In return, women attach colourful ribbons to this special willow whip and give guys treats, chocolate eggs, bunnies and sometimes small cash. Think of it as something similar to trick and treating.

Older men get a shot of vodka or other alcohol and some nibbles instead of chocolate treats.

Slovakian Easter whips, a thin braid handwoven from thin willow branches

I had a love-and-hate relationship with these Easter traditions, and sometimes I would hide the entire Monday or go for a full-day hike to avoid getting soaked.

I remember waking up on Easter Monday with a glass of water poured over my face in bed. My brothers would giggle, and I would chase them furiously, attempting revenge. 

Yes, having to change your clothes a few times a day sucks, but on the other hand, it can be fun, and the overall atmosphere is something special. Since I moved abroad, I get a sense of nostalgia for this crazy tradition. 

If you think about it, multiple studies revealed that a cold plunge or cold shower is great for your immunity and can reduce inflammation in the body.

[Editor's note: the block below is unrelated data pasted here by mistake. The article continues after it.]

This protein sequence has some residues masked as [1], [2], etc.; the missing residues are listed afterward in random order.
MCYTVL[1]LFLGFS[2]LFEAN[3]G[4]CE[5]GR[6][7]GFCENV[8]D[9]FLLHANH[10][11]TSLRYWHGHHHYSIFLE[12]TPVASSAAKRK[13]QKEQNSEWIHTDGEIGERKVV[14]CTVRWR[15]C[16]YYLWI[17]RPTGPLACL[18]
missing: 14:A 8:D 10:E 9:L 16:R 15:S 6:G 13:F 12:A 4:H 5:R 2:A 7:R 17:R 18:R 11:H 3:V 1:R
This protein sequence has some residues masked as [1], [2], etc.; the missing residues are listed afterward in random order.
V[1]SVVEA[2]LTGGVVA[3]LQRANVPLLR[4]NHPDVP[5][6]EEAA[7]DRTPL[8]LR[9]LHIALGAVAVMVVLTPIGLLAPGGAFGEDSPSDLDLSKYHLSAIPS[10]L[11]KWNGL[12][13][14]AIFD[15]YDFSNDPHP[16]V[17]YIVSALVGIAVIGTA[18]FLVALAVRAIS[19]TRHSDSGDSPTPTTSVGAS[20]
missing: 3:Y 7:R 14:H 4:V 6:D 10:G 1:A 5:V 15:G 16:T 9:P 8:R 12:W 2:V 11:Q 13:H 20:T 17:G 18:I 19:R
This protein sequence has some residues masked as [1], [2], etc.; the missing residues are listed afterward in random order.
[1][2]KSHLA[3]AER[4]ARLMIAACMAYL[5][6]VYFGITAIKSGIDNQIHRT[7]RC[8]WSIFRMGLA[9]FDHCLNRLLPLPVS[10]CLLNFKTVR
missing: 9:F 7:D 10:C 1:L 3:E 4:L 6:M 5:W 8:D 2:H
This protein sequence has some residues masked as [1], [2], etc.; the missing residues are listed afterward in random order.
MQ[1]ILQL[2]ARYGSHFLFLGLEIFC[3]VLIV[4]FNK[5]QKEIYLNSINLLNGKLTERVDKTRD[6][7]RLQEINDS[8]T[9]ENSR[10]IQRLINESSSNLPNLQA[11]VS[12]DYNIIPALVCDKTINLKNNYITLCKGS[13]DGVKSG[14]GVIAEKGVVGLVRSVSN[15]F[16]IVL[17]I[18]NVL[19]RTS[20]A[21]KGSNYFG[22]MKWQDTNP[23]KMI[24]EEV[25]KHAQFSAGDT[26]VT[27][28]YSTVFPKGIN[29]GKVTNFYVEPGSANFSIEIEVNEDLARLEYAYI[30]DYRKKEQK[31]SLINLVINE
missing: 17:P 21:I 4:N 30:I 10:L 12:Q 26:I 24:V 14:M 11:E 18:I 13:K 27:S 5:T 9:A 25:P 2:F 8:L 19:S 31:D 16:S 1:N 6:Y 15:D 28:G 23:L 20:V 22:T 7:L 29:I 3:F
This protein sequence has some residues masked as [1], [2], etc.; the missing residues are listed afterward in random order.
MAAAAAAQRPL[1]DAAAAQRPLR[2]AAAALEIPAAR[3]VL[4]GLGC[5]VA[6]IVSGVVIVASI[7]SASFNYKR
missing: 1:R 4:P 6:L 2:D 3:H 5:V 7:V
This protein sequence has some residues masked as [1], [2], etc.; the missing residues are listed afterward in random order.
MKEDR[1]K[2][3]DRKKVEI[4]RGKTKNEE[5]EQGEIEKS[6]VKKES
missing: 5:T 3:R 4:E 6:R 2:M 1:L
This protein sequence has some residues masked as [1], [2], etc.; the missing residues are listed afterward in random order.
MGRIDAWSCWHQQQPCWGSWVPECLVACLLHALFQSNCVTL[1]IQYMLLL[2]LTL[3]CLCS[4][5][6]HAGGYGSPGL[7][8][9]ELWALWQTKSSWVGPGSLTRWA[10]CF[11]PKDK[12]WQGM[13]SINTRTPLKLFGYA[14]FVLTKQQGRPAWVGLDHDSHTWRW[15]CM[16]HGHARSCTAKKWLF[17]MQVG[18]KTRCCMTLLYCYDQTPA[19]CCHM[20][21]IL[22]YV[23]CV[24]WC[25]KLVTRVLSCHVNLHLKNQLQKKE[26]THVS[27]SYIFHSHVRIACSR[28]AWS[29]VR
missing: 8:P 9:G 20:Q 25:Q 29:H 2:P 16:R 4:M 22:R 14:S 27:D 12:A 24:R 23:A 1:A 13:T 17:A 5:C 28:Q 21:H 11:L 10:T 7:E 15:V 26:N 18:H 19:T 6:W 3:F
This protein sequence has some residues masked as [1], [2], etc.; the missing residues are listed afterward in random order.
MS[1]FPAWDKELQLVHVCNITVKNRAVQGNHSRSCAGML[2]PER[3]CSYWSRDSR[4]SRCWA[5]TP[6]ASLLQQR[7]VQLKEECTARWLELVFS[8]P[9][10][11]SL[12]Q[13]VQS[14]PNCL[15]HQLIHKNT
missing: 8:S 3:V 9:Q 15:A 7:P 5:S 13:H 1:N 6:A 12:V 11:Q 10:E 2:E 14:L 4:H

So perhaps, the folk traditions aren't too far from the truth when they claim that splashing women with water is meant to keep them healthy and pretty for the rest of the year. Although using this logic, we should splash guys too, which isn't the case.

Girls walking down the road in Slovakia dressed in traditional folk costumes

In the past, these Easter traditions used to be taken more seriously. Boys and men would visit as many girls and women as possible, especially those who were single. They would spend an entire day going from house to house, singing folk songs and wearing traditional folk costumes.

Today, boys and men visit only neighbours, relatives and classmates. In most cases, they use water symbolically by spraying perfumes on women's hair. Also, soft whipping is more of a symbolic act than an actual spanking.

As a Slovak, it had never occurred to me that there was something strange about how we celebrate Easter until I tried to explain our Easter traditions to my foreign friends. They're usually amused and sometimes a bit horrified.

Carefully painting patterns on eggs

Slovak Easter Decorations

Symbols of Easter in Slovakia are lamb, bunnies, little chicks and Slovak Easter eggs - kraslice. Other typical decorations are the tree branches of zlatý dážd (weeping forsythia) with bright yellow flowers and bahniatka (pussy willow).